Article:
By the second half of the ’60s, when the counterculture movement was gaining momentum, Betty was hanging out with Jimi Hendrix and after writing a song for The Chambers Brothers (‘Uptown (To Harlem)’) she was taken under South African trumpeter Hugh Masekela’s wing and recorded a one-off single for Columbia with him producing though it wasn’t a hit. The same year – 1968 – Betty met Miles Davis and the two began dating; their whirlwind romance led to the couple’s marriage in September 1969 but their relationship was a volatile one and a year later they were separated (though Betty would keep Miles’ surname). While she was with Miles, she appeared on the front cover of his LP ‘Filles Of Kilimanjaro,’ which included the tune ‘Mademoiselle Mabry’; Betty also influenced the trumpet icon’s fashion sense and crucially, introduced him to the music of Jimi Hendrix and Sly Stone, whose influence shaped Davis’ sound in the late ’60s and early ’70s. She also cut some demos for Columbia with Miles producing but they were shelved and only released in 2016 as ‘The Columbia Years 1968-1969.’
After her split from Davis, Betty was offered a songwriting contract by Motown but because of its unfavourable terms, turned it down and moved to London in 1971 to further her modelling career; there, she met Marc Bolan of T. Rex fame, who urged her to write her own songs. Betty then returned to the US where she focused on pursuing a music career. She got a deal with Just Sunshine Records and released her self-written eponymous debut LP in 1973; a hard-hitting cache of churning heavy rock-inflected funk defined by snarling vocals and swaggering grooves. The album, which Betty produced herself, made the Billboard R&B albums chart in the States and was followed by ‘They Say I’m Different’ in 1974, which built on the funk-rock foundations of her first album. A year later, Betty signed to Island Records, which yielded the LP, ‘Nasty Gal’ a pugnacious platter that confirmed the NAACP’s worst fears about Betty Davis; that she was mad, bad and dangerous to know.
The flak she received after ‘Nasty Gal,’ whose eroticism some found shocking, along with the album’s commercial failure, took the wind out of Betty’s sails; she did go back in the studio in 1979, but her efforts came to nought. After that, Betty Davis dropped off the radar but through Light Of The Attic’s reissues and a 2017 documentary called Betty Davis – They Say I’m Different, her music continued to fascinate the public. Among the new generation of artists, she inspired was Janelle Monae, who says she’s indebted to the late singer; Monae described Betty as “one of the godmothers of redefining how Black women in music can be viewed she’s opened up a lot of doors for artists like myself.”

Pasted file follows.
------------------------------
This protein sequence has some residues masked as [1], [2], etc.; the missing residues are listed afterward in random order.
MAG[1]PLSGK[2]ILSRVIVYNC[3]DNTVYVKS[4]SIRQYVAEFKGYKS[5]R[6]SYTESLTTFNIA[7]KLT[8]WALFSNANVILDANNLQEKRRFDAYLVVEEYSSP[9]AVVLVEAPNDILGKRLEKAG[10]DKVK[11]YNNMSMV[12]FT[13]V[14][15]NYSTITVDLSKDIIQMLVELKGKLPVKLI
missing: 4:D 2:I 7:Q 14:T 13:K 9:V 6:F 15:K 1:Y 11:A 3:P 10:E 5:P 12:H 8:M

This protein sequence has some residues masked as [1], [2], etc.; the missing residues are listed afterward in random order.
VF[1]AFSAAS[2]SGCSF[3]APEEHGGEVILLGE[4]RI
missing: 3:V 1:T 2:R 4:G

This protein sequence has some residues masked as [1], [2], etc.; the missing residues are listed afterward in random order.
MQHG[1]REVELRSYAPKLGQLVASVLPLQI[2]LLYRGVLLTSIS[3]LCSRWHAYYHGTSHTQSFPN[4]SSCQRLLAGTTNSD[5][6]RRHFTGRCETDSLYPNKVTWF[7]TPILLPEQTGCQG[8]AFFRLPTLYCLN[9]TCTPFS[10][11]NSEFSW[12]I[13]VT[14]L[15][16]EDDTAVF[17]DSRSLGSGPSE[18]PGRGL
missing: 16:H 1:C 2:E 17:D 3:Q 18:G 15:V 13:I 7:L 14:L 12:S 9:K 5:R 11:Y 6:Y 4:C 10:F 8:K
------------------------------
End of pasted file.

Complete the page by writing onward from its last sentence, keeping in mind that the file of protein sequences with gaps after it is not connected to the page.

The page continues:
Betty Davis passed from natural causes at 4.40 am EST on February 9th at her home in Homestead, Pennsylvania. She was 77. We’ll leave the final words on her to her long-time friend, Connie Portis, who disclosed the singer’s passing yesterday: “It is with great sadness that I share the news of the passing of Betty Davis, a multi-talented music influencer and pioneer rock star, singer, songwriter, and fashion icon. Most of all, Betty was a friend, aunt, niece, and beloved member of her community of Homestead, Pennsylvania, and of the worldwide community of friends and fans. At a time to be announced, we will pay tribute to her beautiful, bold, and brash persona. Today we cherish her memory as the sweet, thoughtful, and reflective person she was…There is no other.”
BETTY DAVIS 1944-2022
Main photo by Robert Brenner
Read More on Betty Davis:
BETTY DAVIS: ‘Betty Davis – They Say I’m Different’ (MVD)
BETTY DAVIS: ‘The Columbia Years 1968-1969’ (Light In The Attic/Sony Music)